In researching the Home on the Range history some writers mentioned Dr. Higley living in a dugout and others wrote he was living in a Cabin when he penned the words to “My Western Home”. Those who wanted to disclaim Dr. Higley as the ultimate author of “Home on the Range" used such assumed contradictions to challenge the authenticity of what had been written. This picture should prove them wrong.
Orin Friesen along with Ken Spurgeon and our own Sharon Black have worked very hard with many hours of research to ensure the HOR documentary will be as factual as possible. This dugout/cabin question has bothered Orin because he is sure, as everyone else involved, the Cabin, as restored, is authentic.
This 1878 drawing provides an indication of how, more likely than not, Dr. Higley originally built his Cabin by removing the soil from the creek bank on the north side and west ends and laying up limestone blocks on the wall and the ends and laying up cottonwood logs for the south wall. The north eave would have been at ground level with the original slope of the creek bank determining the height of soil at the ends.
We would remember that the creek south and west of the Cabin was 6’ lower than at the present time and the north bank at least 4’ higher than present. North of the Cabin was leveled for the white house in 1888 and traffic over the years has worn that surface down. We have evidence (buried 6’ post) of at least 6’ of silt in the area south and west of the Cabin.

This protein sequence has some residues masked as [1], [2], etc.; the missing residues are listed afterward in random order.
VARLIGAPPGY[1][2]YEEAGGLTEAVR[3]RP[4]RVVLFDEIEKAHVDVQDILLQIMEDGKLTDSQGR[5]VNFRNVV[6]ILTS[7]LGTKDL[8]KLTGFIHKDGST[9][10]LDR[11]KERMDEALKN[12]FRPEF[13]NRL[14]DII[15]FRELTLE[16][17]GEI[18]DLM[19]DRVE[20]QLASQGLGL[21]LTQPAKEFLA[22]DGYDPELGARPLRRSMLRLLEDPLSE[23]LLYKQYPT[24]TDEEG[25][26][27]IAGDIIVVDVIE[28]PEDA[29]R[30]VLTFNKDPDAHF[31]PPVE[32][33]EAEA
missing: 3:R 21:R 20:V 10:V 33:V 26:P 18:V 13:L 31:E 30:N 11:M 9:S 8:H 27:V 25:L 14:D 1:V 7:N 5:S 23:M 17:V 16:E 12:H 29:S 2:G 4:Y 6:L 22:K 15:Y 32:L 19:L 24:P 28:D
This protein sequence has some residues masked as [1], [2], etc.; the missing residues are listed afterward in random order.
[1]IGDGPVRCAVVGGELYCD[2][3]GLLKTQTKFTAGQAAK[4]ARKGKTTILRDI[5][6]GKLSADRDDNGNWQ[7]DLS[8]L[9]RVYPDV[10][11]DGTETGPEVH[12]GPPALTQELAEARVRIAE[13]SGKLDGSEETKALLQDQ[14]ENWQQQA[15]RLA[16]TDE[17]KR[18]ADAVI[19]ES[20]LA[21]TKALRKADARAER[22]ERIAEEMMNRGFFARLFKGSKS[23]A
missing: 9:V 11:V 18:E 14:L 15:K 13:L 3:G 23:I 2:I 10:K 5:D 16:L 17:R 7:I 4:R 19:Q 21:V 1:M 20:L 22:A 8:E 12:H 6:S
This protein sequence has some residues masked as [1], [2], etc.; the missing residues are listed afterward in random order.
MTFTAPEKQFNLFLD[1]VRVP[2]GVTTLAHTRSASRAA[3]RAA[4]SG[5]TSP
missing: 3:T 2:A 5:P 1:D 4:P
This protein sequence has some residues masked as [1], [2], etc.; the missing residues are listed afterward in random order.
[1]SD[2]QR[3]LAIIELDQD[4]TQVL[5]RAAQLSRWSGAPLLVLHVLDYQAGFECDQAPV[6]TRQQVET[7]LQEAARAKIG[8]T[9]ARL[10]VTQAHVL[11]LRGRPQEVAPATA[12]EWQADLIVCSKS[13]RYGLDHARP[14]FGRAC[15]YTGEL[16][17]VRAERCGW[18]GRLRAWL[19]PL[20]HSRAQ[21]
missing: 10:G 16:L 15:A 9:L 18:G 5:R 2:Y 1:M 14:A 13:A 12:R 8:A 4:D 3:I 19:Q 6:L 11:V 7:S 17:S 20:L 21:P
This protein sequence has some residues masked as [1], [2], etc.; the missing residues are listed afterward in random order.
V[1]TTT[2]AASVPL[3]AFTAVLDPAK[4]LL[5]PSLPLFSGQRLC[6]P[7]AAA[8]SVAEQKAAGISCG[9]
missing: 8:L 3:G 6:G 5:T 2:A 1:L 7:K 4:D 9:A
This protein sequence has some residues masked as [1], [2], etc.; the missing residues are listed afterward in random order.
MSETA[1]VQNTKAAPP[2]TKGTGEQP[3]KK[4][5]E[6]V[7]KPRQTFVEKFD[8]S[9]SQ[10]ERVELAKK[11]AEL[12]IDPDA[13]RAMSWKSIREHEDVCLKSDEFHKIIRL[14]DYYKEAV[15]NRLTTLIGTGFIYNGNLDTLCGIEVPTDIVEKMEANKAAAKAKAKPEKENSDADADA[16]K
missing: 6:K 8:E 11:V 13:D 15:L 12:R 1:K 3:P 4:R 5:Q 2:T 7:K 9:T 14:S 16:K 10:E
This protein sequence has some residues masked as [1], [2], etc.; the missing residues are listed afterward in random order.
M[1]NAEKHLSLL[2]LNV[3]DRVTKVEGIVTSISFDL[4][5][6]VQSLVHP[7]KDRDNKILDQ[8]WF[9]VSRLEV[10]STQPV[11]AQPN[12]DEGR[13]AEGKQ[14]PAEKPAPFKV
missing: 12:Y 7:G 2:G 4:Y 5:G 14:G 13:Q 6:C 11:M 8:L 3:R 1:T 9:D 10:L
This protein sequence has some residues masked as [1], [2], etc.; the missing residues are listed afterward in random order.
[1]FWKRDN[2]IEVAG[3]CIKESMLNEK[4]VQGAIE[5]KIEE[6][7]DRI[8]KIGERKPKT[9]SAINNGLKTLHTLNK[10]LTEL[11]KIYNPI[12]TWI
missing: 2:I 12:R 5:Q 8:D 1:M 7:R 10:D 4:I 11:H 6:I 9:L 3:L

The north wall was rebuilt in 1947 and continuing soil pressure had caused it to be curved in 2009.
Drainage was a problem along the north wall.
The corners on the original cabin were not “tied together” because they were supported by the soil backing.
There were no ceiling joists in the original construction; again strength coming from the earth walls.
The earliest picture we have was 62 years after original construction still showing a steep bank north of the Cabin.
Dr. Higley filed his Homestead claim in 1871, returning to spend the winter of 1871 sharing a dug out in Gaylord.
He built the Cabin in 1872 so would have had no need for a “dug out” for living purposes on his claim. In addition no evidence of a separate dug out has ever been recorded on the HOR site.
In summary, there is no conflict in the historical writings concerning the Cabin. Dr. Higley dug out the north bank of West Beaver Creek in which he built his Cabin. He actually used construction still used today when houses are built with soil on 3 sides; one is on the north side of Glade I believe. He used nature's terrain and didn’t have to haul in soil.